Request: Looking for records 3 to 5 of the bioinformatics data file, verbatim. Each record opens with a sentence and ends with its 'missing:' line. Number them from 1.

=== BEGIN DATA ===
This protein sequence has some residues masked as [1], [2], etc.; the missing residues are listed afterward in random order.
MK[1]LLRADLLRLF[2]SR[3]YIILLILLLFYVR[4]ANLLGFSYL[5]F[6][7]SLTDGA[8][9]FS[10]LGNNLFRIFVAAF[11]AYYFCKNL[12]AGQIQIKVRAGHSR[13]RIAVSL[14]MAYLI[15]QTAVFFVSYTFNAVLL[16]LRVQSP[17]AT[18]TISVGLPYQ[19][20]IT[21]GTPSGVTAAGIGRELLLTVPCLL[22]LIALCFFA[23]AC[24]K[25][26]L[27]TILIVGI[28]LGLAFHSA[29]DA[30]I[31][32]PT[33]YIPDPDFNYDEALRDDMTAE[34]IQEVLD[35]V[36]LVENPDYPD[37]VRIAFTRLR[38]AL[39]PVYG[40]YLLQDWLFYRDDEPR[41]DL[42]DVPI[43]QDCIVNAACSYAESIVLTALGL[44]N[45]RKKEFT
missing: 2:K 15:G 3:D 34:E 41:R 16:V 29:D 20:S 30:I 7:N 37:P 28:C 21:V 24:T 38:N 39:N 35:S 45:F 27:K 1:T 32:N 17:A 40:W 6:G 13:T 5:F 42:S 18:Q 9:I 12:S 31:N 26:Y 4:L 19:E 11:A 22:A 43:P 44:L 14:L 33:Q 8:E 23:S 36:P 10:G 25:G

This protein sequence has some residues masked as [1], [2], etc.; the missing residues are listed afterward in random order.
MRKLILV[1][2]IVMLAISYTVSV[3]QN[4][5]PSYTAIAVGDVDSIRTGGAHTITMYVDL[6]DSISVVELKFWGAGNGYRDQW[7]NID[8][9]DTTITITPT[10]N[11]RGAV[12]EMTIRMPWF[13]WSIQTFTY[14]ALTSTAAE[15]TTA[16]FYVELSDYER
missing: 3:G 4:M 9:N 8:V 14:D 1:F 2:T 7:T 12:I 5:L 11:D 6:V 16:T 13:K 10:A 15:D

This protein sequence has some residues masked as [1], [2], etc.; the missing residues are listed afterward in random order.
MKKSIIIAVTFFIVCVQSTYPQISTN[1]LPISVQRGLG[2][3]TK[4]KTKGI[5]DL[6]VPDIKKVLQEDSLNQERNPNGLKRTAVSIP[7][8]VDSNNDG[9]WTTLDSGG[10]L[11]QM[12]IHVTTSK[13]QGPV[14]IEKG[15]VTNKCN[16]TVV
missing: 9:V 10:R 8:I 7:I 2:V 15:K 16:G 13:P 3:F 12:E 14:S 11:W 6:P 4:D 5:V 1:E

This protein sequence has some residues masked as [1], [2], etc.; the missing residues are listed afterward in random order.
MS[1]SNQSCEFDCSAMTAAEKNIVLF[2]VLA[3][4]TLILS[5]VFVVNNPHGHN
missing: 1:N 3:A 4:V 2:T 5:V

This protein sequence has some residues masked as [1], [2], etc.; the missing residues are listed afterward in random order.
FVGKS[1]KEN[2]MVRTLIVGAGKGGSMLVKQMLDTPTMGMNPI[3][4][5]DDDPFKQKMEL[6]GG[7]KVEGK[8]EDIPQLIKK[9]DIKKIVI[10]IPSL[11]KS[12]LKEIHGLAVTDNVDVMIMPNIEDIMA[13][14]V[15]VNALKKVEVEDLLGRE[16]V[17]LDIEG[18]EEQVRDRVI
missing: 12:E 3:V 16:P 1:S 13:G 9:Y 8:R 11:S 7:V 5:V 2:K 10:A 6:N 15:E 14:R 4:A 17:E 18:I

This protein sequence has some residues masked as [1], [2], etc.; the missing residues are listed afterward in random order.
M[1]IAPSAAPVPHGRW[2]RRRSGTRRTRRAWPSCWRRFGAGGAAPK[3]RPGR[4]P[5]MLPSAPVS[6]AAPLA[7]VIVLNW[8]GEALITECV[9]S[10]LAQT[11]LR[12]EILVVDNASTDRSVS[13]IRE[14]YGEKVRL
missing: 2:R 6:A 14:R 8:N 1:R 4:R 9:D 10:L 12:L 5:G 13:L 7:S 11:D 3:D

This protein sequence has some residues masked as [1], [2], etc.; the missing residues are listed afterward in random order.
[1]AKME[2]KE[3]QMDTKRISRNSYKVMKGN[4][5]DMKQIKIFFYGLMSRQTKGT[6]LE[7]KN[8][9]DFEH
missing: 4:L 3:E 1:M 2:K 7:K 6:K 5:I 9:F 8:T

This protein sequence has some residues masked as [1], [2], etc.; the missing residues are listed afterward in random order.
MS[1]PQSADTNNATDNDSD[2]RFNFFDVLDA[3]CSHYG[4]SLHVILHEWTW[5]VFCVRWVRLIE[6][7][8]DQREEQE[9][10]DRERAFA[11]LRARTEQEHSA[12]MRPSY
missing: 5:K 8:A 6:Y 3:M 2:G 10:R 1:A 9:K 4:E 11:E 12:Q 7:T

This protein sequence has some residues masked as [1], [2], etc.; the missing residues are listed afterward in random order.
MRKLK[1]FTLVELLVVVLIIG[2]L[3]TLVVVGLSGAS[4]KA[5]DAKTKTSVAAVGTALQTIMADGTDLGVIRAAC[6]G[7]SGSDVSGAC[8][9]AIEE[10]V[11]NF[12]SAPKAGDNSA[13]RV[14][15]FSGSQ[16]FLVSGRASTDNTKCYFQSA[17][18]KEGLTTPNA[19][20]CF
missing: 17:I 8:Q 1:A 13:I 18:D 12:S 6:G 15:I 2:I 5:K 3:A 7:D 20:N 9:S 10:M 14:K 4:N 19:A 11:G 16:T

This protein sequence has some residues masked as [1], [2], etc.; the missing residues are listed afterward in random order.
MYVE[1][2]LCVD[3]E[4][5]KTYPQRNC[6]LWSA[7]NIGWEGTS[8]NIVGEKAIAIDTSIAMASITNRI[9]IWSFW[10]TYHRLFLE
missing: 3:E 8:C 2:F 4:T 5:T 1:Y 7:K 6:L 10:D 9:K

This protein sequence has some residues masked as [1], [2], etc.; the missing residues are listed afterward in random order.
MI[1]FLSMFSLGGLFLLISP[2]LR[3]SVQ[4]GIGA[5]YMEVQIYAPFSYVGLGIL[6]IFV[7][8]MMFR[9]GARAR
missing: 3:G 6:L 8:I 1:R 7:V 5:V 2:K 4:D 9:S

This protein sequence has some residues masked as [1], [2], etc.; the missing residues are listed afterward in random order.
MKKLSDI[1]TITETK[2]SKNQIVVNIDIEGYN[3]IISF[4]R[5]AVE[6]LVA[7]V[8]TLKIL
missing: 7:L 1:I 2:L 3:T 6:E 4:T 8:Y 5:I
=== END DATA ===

This protein sequence has some residues masked as [1], [2], etc.; the missing residues are listed afterward in random order.
MKKSIIIAVTFFIVCVQSTYPQISTN[1]LPISVQRGLG[2][3]TK[4]KTKGI[5]DL[6]VPDIKKVLQEDSLNQERNPNGLKRTAVSIP[7][8]VDSNNDG[9]WTTLDSGG[10]L[11]QM[12]IHVTTSK[13]QGPV[14]IEKG[15]VTNKCN[16]TVV
missing: 9:V 10:R 8:I 7:I 2:V 15:K 16:G 13:P 3:F 12:E 14:S 11:W 6:P 4:D 5:V 1:E

This protein sequence has some residues masked as [1], [2], etc.; the missing residues are listed afterward in random order.
MS[1]SNQSCEFDCSAMTAAEKNIVLF[2]VLA[3][4]TLILS[5]VFVVNNPHGHN
missing: 1:N 3:A 4:V 2:T 5:V

This protein sequence has some residues masked as [1], [2], etc.; the missing residues are listed afterward in random order.
FVGKS[1]KEN[2]MVRTLIVGAGKGGSMLVKQMLDTPTMGMNPI[3][4][5]DDDPFKQKMEL[6]GG[7]KVEGK[8]EDIPQLIKK[9]DIKKIVI[10]IPSL[11]KS[12]LKEIHGLAVTDNVDVMIMPNIEDIMA[13][14]V[15]VNALKKVEVEDLLGRE[16]V[17]LDIEG[18]EEQVRDRVI
missing: 12:E 3:V 16:P 1:S 13:G 9:Y 8:R 11:S 7:V 5:V 2:K 10:A 6:N 15:E 14:R 4:A 17:E 18:I